Maki: So it's a place where you can step out of your usual role. I imagine the people there are moved by a common mission, right?
Shinji: Not really. I think most of the people there don't really know what the organization is trying to achieve. I've been going there for two years and honestly, I'm not entirely sure. (laugh)
It's important to sometimes not have a clear goal. To not bear the expectation of having to achieve something. Participants there don't evaluate their own performance, nor the performances of others. When they're there, they're able to express themselves and be who they are, which is the most comfortable place to be.
A good company accepts you, even at your worst
Shinji: When doing streetside activities like fundraising, we don't have a clearly defined objective, so participants generally decide what they're going to do on the day. I think it's important for everyone to participate in some way, or to express their opinion to some degree. Situations where people are simply asked to follow instructions without giving their consent should be kept to a minimum.
In addition, there's an exchange of information. If a person wants to do something, others will contribute by giving advice. As a result, even if that person ends up failing, the responsibility shouldn't be placed solely on them. This type of environment might be conducive to independence.
Maki: I see; as opposed to a situation where people are expected to take full responsibility, which makes people afraid of failure and weary of new challenges.
Shinji: Correct, and the clearer roles are defined within a team, the clearer responsibility becomes, which means more frustration and finger-pointing when something goes wrong.
If you dare to make the locus of responsibility more ambiguous, then when something goes wrong, you end up with people thinking, "Well that didn't go well now, did it? Let's all try again together."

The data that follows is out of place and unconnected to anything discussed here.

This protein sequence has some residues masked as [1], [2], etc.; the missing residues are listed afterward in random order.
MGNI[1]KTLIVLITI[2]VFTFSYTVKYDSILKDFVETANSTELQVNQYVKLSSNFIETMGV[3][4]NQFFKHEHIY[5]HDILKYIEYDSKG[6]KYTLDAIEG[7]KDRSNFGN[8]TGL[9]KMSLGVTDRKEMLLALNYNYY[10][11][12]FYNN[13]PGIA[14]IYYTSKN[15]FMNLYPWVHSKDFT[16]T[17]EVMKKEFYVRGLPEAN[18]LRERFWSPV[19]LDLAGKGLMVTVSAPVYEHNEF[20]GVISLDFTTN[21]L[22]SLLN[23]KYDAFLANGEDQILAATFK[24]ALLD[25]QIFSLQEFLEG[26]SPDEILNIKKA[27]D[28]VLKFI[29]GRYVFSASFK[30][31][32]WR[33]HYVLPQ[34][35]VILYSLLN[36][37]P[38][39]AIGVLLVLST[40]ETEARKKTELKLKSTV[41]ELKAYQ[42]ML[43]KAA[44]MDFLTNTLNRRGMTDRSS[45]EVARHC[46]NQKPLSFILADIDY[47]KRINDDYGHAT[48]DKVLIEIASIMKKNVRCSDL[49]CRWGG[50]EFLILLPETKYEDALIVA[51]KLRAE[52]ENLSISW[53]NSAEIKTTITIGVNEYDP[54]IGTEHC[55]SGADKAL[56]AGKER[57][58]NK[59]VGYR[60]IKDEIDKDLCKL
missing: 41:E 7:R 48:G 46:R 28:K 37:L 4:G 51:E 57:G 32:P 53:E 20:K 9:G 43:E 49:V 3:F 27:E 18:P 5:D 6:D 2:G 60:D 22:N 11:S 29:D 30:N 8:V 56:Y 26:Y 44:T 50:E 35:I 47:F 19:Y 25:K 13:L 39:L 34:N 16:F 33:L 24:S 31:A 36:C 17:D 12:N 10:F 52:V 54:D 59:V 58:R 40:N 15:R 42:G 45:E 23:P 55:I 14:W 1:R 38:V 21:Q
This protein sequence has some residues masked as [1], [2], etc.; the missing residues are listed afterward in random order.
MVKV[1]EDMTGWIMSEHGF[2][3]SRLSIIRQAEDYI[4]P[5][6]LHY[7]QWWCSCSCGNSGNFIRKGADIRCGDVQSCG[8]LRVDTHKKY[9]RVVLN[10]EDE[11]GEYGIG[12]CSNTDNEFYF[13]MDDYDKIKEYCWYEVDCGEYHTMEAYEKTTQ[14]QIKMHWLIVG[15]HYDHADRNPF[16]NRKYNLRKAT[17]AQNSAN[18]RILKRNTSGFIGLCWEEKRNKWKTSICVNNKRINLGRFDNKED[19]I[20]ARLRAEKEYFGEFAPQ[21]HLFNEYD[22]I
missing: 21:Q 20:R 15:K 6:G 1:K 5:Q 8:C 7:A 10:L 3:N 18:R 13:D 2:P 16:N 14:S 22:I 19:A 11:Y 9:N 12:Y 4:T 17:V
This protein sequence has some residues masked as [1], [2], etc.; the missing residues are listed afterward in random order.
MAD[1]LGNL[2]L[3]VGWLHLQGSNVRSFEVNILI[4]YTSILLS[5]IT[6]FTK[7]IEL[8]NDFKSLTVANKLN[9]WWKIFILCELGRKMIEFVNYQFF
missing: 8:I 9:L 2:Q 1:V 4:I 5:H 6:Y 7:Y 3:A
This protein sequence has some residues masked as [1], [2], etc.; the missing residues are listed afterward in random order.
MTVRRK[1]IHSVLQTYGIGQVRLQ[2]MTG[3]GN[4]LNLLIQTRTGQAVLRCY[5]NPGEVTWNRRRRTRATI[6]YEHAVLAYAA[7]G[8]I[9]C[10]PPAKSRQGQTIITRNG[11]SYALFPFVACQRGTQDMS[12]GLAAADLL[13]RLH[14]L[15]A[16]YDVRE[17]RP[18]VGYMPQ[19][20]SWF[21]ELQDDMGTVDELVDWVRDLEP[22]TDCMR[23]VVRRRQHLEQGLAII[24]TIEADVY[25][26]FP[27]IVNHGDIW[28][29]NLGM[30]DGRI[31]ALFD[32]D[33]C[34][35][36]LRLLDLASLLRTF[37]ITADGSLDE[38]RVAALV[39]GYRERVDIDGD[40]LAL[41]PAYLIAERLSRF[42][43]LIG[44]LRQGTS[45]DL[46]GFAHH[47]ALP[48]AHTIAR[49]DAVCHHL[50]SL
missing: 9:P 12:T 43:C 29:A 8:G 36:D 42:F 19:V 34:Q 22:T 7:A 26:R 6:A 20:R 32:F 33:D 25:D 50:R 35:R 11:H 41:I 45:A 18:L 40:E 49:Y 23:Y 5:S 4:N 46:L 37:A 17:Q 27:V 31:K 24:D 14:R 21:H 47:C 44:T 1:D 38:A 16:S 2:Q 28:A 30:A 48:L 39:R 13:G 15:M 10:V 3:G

Maki: You're talking about joint responsibility?
Shinji: Not quite. I'm talking about no responsibility—which isn't the same as being irresponsible! Everyone accepts failures together and makes use of lessons learned in the future. Even without responsibility, nobody wants to fail, so people will still try to devise ways to make things better. And ultimately, I think things do get better. On the other hand, trying to make sure no mistakes are made from the outset ends up making things more complicated for everyone.
Maki: I see. A bit of ambiguity could help people emotionally.
Shinji: Yes. In a corporate setting, when something goes wrong, the manager is seen as responsible. Their reputation is likely to suffer, which can lead to a pay cut or demotion.
To avoid this, some managers will cover up the mistake, or shift the blame over to their employees. This system of roles, responsibilities and punishments take a toll on everyone.
Maki: So if I can detach myself from those three things, I'm more likely to be able to work without fear of the expectations or challenges arising from my responsibilities.
Shinji: Then the manager would be able to say the mistake was nobody's fault. Even if they had the last say, there is no reason for the manager to be punished.
Maki: Speaking as a manager, that kind of thinking would be very helpful!
Shinji: Except in cases where the damage is irreparable, I think most situations can end with a simple apology. Organizations work better when that's the case.
Independence, when achieved via this idea of "contribute or be punished," is very restraining. You have to know that when you mess up, at some point, people will go, "Oh well," and forgive you.
On top of that, I think a company that accepts you even when you're at your worst is a good company. If you have to work hard to constantly prove your worth, then the moment you're no longer able to demonstrate that worth, there won't be a place for you in the company.
Maki: Our editorial team has recently been exploring the theme of what it means to be a good company. A company where you feel like you belong, even at your worst, sounds like a good definition.
Shinji: Thanks, although I don't know if it would be the most cost-effective way to run a business. (laugh)
However, I think if a company can make its employees feel supported even when they fail, then its employees will be able to work independently, and with peace of mind. They might even work harder, and want to stay at the company for longer.
This article was originally written in Japanese by Kaori Sasuga. Edited by Takumi Nosaka. Photographs by Makoto Tochikubo. Translated into English by Ade Lee and Alex Steullet, with additional editing by Megumu Tamura.